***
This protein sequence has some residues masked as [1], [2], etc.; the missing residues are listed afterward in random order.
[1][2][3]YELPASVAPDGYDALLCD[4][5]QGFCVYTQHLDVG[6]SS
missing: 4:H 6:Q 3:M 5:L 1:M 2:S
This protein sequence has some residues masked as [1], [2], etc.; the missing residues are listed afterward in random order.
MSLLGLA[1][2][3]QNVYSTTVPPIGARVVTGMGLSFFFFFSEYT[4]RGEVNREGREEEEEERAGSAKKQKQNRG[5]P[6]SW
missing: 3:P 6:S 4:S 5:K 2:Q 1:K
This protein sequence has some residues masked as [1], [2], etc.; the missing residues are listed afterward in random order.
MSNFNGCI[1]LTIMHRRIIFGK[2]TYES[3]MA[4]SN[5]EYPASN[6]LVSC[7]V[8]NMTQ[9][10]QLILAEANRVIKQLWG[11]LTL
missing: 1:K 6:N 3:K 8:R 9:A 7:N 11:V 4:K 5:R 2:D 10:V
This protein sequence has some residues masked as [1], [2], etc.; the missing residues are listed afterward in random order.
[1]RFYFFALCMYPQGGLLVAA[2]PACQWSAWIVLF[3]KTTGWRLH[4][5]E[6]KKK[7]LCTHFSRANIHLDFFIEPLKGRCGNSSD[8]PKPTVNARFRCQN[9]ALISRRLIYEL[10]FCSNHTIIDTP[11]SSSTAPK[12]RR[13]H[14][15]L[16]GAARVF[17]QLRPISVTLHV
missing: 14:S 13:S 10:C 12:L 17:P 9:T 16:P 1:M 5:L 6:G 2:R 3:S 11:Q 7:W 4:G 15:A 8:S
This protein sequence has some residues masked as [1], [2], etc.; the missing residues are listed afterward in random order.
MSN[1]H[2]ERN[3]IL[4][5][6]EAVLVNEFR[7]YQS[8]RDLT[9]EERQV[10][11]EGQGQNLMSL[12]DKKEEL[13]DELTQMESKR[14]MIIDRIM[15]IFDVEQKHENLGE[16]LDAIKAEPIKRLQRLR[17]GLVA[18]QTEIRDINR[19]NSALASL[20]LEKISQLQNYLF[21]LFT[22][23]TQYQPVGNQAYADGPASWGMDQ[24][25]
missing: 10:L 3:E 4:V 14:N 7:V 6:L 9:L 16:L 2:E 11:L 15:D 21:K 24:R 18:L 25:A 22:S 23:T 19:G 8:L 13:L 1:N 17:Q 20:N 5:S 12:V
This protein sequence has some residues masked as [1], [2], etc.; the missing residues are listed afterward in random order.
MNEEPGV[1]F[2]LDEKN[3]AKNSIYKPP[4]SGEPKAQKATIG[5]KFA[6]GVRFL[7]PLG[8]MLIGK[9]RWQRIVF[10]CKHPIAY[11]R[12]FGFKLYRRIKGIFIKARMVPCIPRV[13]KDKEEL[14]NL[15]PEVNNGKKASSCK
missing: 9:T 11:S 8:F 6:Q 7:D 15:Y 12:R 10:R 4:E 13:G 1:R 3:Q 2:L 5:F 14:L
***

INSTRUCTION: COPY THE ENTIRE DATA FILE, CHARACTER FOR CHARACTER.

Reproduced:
This protein sequence has some residues masked as [1], [2], etc.; the missing residues are listed afterward in random order.
[1][2][3]YELPASVAPDGYDALLCD[4][5]QGFCVYTQHLDVG[6]SS
missing: 4:H 6:Q 3:M 5:L 1:M 2:S
This protein sequence has some residues masked as [1], [2], etc.; the missing residues are listed afterward in random order.
MSLLGLA[1][2][3]QNVYSTTVPPIGARVVTGMGLSFFFFFSEYT[4]RGEVNREGREEEEEERAGSAKKQKQNRG[5]P[6]SW
missing: 3:P 6:S 4:S 5:K 2:Q 1:K
This protein sequence has some residues masked as [1], [2], etc.; the missing residues are listed afterward in random order.
MSNFNGCI[1]LTIMHRRIIFGK[2]TYES[3]MA[4]SN[5]EYPASN[6]LVSC[7]V[8]NMTQ[9][10]QLILAEANRVIKQLWG[11]LTL
missing: 1:K 6:N 3:K 8:R 9:A 7:N 11:V 4:K 5:R 2:D 10:V
This protein sequence has some residues masked as [1], [2], etc.; the missing residues are listed afterward in random order.
[1]RFYFFALCMYPQGGLLVAA[2]PACQWSAWIVLF[3]KTTGWRLH[4][5]E[6]KKK[7]LCTHFSRANIHLDFFIEPLKGRCGNSSD[8]PKPTVNARFRCQN[9]ALISRRLIYEL[10]FCSNHTIIDTP[11]SSSTAPK[12]RR[13]H[14][15]L[16]GAARVF[17]QLRPISVTLHV
missing: 14:S 13:S 10:C 12:L 17:P 9:T 16:P 1:M 5:L 6:G 2:R 3:S 11:Q 7:W 4:G 15:A 8:S
This protein sequence has some residues masked as [1], [2], etc.; the missing residues are listed afterward in random order.
MSN[1]H[2]ERN[3]IL[4][5][6]EAVLVNEFR[7]YQS[8]RDLT[9]EERQV[10][11]EGQGQNLMSL[12]DKKEEL[13]DELTQMESKR[14]MIIDRIM[15]IFDVEQKHENLGE[16]LDAIKAEPIKRLQRLR[17]GLVA[18]QTEIRDINR[19]NSALASL[20]LEKISQLQNYLF[21]LFT[22][23]TQYQPVGNQAYADGPASWGMDQ[24][25]
missing: 10:L 3:E 4:V 14:N 7:V 6:L 9:L 16:L 2:E 11:L 15:D 21:K 24:R 18:L 25:A 22:S 23:T 19:G 8:L 13:L 1:N 17:Q 20:N 5:S 12:V
This protein sequence has some residues masked as [1], [2], etc.; the missing residues are listed afterward in random order.
MNEEPGV[1]F[2]LDEKN[3]AKNSIYKPP[4]SGEPKAQKATIG[5]KFA[6]GVRFL[7]PLG[8]MLIGK[9]RWQRIVF[10]CKHPIAY[11]R[12]FGFKLYRRIKGIFIKARMVPCIPRV[13]KDKEEL[14]NL[15]PEVNNGKKASSCK
missing: 9:T 11:S 8:F 6:Q 7:D 15:Y 12:R 10:R 4:E 13:G 1:R 3:Q 2:L 5:F 14:L